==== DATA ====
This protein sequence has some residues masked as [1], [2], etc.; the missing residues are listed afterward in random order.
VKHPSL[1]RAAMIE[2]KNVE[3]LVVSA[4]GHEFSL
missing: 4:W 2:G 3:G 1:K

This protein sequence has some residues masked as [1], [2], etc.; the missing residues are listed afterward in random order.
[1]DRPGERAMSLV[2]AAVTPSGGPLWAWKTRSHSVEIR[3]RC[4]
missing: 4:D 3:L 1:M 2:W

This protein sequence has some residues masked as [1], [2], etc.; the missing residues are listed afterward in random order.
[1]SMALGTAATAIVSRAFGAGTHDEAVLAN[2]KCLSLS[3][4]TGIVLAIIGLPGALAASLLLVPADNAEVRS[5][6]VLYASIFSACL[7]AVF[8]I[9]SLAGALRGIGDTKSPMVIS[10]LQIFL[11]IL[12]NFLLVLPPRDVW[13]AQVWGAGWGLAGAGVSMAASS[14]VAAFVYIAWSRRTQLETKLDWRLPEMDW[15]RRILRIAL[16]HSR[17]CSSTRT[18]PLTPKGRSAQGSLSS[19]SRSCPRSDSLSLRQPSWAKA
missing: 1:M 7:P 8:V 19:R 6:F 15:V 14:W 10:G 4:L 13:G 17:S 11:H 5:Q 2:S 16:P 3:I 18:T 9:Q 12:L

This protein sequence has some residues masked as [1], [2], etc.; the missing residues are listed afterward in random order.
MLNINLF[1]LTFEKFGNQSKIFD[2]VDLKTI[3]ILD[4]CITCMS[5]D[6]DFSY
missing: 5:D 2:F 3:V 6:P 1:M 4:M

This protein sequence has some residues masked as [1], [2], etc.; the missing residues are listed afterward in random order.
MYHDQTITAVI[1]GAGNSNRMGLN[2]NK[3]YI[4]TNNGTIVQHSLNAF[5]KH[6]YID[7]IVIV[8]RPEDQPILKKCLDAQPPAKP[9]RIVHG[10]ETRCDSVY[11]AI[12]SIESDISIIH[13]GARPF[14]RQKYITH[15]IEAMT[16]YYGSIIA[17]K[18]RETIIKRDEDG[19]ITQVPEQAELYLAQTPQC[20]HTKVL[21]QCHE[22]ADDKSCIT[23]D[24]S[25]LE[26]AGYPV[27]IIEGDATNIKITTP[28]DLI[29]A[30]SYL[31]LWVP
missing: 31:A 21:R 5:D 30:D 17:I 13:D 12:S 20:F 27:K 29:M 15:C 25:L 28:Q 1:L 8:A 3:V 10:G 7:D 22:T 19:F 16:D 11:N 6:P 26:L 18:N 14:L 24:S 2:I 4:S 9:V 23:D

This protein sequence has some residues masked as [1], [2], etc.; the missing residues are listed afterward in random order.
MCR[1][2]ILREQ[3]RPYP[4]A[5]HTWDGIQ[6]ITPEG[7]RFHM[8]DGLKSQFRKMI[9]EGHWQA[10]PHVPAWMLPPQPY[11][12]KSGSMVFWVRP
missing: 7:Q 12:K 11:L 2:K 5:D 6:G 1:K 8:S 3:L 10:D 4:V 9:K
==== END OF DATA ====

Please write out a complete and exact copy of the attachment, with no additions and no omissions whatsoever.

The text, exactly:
This protein sequence has some residues masked as [1], [2], etc.; the missing residues are listed afterward in random order.
VKHPSL[1]RAAMIE[2]KNVE[3]LVVSA[4]GHEFSL
missing: 4:W 2:G 3:G 1:K

This protein sequence has some residues masked as [1], [2], etc.; the missing residues are listed afterward in random order.
[1]DRPGERAMSLV[2]AAVTPSGGPLWAWKTRSHSVEIR[3]RC[4]
missing: 4:D 3:L 1:M 2:W

This protein sequence has some residues masked as [1], [2], etc.; the missing residues are listed afterward in random order.
[1]SMALGTAATAIVSRAFGAGTHDEAVLAN[2]KCLSLS[3][4]TGIVLAIIGLPGALAASLLLVPADNAEVRS[5][6]VLYASIFSACL[7]AVF[8]I[9]SLAGALRGIGDTKSPMVIS[10]LQIFL[11]IL[12]NFLLVLPPRDVW[13]AQVWGAGWGLAGAGVSMAASS[14]VAAFVYIAWSRRTQLETKLDWRLPEMDW[15]RRILRIAL[16]HSR[17]CSSTRT[18]PLTPKGRSAQGSLSS[19]SRSCPRSDSLSLRQPSWAKA
missing: 1:M 7:P 8:V 19:R 6:F 15:V 14:W 10:G 4:L 13:G 17:S 11:H 5:Q 2:S 16:P 3:I 18:T 9:Q 12:L

This protein sequence has some residues masked as [1], [2], etc.; the missing residues are listed afterward in random order.
MLNINLF[1]LTFEKFGNQSKIFD[2]VDLKTI[3]ILD[4]CITCMS[5]D[6]DFSY
missing: 5:D 2:F 3:V 6:P 1:M 4:M

This protein sequence has some residues masked as [1], [2], etc.; the missing residues are listed afterward in random order.
MYHDQTITAVI[1]GAGNSNRMGLN[2]NK[3]YI[4]TNNGTIVQHSLNAF[5]KH[6]YID[7]IVIV[8]RPEDQPILKKCLDAQPPAKP[9]RIVHG[10]ETRCDSVY[11]AI[12]SIESDISIIH[13]GARPF[14]RQKYITH[15]IEAMT[16]YYGSIIA[17]K[18]RETIIKRDEDG[19]ITQVPEQAELYLAQTPQC[20]HTKVL[21]QCHE[22]ADDKSCIT[23]D[24]S[25]LE[26]AGYPV[27]IIEGDATNIKITTP[28]DLI[29]A[30]SYL[31]LWVP
missing: 31:A 21:R 5:D 30:D 17:I 13:D 12:S 20:F 27:K 29:M 15:C 25:L 28:Q 1:L 8:A 3:V 10:G 7:D 22:T 19:F 16:D 11:N 6:P 26:L 18:N 14:L 24:S 2:I 4:S 9:V 23:D

This protein sequence has some residues masked as [1], [2], etc.; the missing residues are listed afterward in random order.
MCR[1][2]ILREQ[3]RPYP[4]A[5]HTWDGIQ[6]ITPEG[7]RFHM[8]DGLKSQFRKMI[9]EGHWQA[10]PHVPAWMLPPQPY[11][12]KSGSMVFWVRP
missing: 7:Q 12:K 11:L 2:K 5:D 6:G 1:K 8:S 3:L 10:D 4:V 9:K